FLYER Q&A: Terminus to play three Fayetteville shows in September and October

Photo by Daniel Caldwell

Fayetteville progressive metal band Terminus have just released their second record titled Fortune Looming, and it’s my favorite local release of 2018.

It’s a bold and adventurous record that cements Terminus’ place as one of the Fayetteville greats. The record confidently blasts out of the confines of genre with reckless abandon, it’s technical metal with sharp pop hooks.

I was lucky enough the see the band’s (Sebastian Thomas – Guitar/Vocals, Julian Thomas – Guitar/Vocals, Eric Watson – Bass, Scott Wood – Drums) early shows at The Lightbulb Club, and it’s rare to witness a group grow as quickly and uniquely.

Teminus play on Sept. 8 at Smoke & Barrel with Bones Of The Earth. And they play two huge shows at George’s Majestic Lounge in October, opening for The Sword (Oct. 2), and Russian Circles (Oct. 16).

I talked to singer/guitarist Julian Thomas about Terminus, and here it goes…

Who: Terminus / Bones of the Earth
When: Saturday, Sept. 8
Where: Smoke & Barrel Tavern, Fayetteville
Cost: $5
More: See the Facebook event

Who: The Sword / Terminus / The Salesman
When: Tuesday, Oct. 2
Where: George’s Majestic Lounge, Fayetteville
Cost: $18-$20
More: See the Facebook event

Who: Russian Circles / Terminus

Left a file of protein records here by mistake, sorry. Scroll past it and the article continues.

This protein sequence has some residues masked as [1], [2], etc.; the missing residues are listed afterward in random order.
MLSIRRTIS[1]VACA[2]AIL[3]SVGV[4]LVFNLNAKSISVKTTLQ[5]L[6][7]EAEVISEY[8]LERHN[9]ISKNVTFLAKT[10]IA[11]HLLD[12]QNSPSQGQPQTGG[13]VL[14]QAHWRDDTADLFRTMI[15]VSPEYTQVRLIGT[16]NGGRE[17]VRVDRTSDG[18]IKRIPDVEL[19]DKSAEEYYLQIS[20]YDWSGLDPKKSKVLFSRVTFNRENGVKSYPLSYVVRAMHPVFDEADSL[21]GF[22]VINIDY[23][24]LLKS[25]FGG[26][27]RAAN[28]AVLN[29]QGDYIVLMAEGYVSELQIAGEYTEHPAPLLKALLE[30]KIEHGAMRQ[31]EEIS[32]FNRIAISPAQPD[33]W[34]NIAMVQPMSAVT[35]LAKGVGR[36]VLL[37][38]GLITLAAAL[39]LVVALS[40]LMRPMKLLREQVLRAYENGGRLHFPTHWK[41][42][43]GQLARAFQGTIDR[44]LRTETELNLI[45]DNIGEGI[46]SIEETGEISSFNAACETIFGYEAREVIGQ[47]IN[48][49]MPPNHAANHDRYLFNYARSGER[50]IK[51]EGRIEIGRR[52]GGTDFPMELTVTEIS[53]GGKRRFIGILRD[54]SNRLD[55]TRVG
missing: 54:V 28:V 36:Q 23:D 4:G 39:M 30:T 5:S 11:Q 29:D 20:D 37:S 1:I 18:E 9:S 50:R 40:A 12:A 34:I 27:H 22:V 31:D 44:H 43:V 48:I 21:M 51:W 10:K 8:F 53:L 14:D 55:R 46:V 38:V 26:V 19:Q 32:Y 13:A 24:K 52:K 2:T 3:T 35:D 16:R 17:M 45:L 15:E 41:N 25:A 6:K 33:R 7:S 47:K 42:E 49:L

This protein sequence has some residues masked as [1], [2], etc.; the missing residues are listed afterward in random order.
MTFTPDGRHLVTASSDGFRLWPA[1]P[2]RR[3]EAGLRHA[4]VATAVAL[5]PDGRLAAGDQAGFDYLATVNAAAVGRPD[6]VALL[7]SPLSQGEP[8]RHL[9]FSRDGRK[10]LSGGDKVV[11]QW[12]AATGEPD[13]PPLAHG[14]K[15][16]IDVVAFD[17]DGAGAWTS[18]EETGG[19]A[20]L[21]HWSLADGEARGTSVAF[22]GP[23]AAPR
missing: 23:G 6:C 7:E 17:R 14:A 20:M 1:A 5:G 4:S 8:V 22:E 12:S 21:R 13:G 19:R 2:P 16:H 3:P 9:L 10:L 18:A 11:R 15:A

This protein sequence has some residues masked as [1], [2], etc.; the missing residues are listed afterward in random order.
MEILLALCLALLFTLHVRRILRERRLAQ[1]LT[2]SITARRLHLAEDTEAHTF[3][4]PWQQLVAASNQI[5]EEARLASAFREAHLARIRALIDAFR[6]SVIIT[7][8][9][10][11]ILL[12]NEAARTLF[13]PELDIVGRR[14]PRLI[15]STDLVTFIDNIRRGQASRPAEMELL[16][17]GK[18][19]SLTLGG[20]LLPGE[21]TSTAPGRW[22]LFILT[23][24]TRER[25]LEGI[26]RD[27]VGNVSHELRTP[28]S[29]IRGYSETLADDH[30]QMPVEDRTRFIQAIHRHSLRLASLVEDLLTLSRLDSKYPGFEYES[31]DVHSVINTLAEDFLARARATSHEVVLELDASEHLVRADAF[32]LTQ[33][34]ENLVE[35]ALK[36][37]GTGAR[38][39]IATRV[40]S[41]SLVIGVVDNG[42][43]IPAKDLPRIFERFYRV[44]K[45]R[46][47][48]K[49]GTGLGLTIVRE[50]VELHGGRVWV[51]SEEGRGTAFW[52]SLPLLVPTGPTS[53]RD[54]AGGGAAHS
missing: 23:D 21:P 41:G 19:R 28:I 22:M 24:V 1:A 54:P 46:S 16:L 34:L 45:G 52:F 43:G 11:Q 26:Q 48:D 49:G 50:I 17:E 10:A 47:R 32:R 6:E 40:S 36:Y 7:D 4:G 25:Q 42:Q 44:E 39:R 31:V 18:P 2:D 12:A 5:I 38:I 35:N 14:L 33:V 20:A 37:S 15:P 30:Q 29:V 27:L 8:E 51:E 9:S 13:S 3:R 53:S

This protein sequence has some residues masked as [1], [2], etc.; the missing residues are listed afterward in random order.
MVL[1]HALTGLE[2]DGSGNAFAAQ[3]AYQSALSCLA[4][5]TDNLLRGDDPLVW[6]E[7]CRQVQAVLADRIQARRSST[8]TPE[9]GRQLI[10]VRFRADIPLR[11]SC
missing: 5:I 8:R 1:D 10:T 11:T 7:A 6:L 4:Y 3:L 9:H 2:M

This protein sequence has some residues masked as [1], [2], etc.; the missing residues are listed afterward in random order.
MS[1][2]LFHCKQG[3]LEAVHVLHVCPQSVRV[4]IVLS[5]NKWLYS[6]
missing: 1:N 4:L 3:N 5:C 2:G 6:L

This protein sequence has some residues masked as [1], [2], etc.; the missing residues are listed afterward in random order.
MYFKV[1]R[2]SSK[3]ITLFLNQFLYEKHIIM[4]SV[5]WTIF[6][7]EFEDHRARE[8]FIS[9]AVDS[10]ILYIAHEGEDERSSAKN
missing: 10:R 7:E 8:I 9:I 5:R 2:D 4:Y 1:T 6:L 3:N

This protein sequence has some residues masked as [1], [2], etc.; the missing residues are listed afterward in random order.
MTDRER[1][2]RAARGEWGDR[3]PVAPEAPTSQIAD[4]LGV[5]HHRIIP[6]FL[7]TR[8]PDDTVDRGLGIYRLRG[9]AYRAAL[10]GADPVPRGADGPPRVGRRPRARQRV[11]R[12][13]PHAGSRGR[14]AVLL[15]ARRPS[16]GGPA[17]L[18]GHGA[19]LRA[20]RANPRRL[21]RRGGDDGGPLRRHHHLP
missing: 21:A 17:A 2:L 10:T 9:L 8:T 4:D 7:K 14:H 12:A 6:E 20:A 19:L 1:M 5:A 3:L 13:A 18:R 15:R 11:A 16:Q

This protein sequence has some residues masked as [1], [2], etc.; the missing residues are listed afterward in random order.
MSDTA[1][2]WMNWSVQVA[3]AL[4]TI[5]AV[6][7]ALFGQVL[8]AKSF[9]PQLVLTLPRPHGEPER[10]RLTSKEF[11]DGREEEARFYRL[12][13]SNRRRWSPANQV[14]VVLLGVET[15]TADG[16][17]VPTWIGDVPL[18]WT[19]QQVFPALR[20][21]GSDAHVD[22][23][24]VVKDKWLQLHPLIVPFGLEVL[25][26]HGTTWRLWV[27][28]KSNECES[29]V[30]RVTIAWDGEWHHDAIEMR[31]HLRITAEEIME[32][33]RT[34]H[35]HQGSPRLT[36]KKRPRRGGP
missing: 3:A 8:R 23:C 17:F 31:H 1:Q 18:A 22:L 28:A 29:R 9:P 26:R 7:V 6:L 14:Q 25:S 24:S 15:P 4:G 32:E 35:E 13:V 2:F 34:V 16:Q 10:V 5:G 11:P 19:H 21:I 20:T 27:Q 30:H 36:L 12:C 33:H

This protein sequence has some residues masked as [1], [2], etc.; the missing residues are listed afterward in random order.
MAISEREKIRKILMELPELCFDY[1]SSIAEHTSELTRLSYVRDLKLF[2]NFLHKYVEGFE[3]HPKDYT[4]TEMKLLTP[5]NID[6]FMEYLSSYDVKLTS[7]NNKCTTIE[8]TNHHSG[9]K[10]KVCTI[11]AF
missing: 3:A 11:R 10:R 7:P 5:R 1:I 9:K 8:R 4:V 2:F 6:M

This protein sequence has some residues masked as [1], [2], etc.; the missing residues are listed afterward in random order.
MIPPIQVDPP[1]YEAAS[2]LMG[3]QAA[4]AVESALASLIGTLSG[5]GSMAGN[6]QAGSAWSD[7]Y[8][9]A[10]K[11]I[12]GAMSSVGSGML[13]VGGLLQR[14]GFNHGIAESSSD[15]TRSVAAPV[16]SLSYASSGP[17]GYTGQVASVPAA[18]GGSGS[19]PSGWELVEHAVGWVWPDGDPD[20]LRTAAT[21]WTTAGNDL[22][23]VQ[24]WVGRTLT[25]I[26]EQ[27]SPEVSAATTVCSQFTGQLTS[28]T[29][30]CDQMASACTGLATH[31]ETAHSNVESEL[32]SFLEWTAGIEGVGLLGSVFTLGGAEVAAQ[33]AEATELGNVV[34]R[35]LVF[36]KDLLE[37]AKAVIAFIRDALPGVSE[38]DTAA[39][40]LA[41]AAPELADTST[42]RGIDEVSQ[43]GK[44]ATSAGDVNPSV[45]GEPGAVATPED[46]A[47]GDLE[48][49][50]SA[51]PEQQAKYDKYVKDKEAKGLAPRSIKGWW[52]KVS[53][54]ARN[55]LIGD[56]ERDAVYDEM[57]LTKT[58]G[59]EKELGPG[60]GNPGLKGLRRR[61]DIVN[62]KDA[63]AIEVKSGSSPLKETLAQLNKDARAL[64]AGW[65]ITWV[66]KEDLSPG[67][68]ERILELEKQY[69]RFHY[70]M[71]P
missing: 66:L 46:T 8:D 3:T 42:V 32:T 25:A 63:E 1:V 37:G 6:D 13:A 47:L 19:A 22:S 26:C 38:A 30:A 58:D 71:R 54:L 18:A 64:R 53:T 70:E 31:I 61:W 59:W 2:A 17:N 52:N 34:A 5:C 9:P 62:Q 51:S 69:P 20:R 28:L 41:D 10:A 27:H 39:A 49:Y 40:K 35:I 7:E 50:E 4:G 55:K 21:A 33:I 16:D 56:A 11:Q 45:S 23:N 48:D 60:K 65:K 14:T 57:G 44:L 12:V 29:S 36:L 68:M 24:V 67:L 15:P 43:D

When: Tuesday, Oct. 16
Where: George’s Majestic Lounge, Fayetteville
Cost: $15-$17
More: See the Facebook event

How would you describe your sound to a stranger?

Prog-sludge rock probably wouldn’t mean much to a stranger, haha. It’s difficult for us to put our finger on our sound because we don’t think about playing within genres and sounds. We just try to create riffs and melodies and hooks that are exciting to us. People have called it a weird combination of Queen and Black Sabbath or even a viking death march fronted by Geddy Lee.

Was there an original concept that started the band? Has it changed now that you’ve toured and grown?

I think when the band began it was all about being as loud and heavy as possible. Seb used to do a kind of Matt Pike from High on Fire growl and as a three-piece it was all about filling as much space as possible. He (Seb) used to play a semi-hollow 12 string to try and emulate a fuller guitar sound, which definitely turned some heads. With the addition of Julian on guitar for our debut LP Safe Travels, See You Never (2016) we started to be able to do more – guitar harmonies, dueling solos – fun stuff that really let us put more effort into putting on an exciting live show beyond just being as loud as possible. You can find a sound in the beginning and put out 10 albums just doing and honing that but I think with each record we want to move beyond what we tried previously.

You’ve just released a new record – any stories about the writing and recording you’d like to share?

It was midnight of the very last night of recording and we were scrambling to finish up the final touches. Everyone was exhausted and probably a little bit delirious. Our producer (Kris Hilbert of Legitimate Business in Greensboro, NC) asked us if we wanted to record some rain stick for a part, which we wholeheartedly agreed to. I don’t think he even hit record on it because when we walked back into the control room he told us that when a band agrees to put a rain stick on their record it’s his litmus test for if they’re done and they need to step away and finish the project.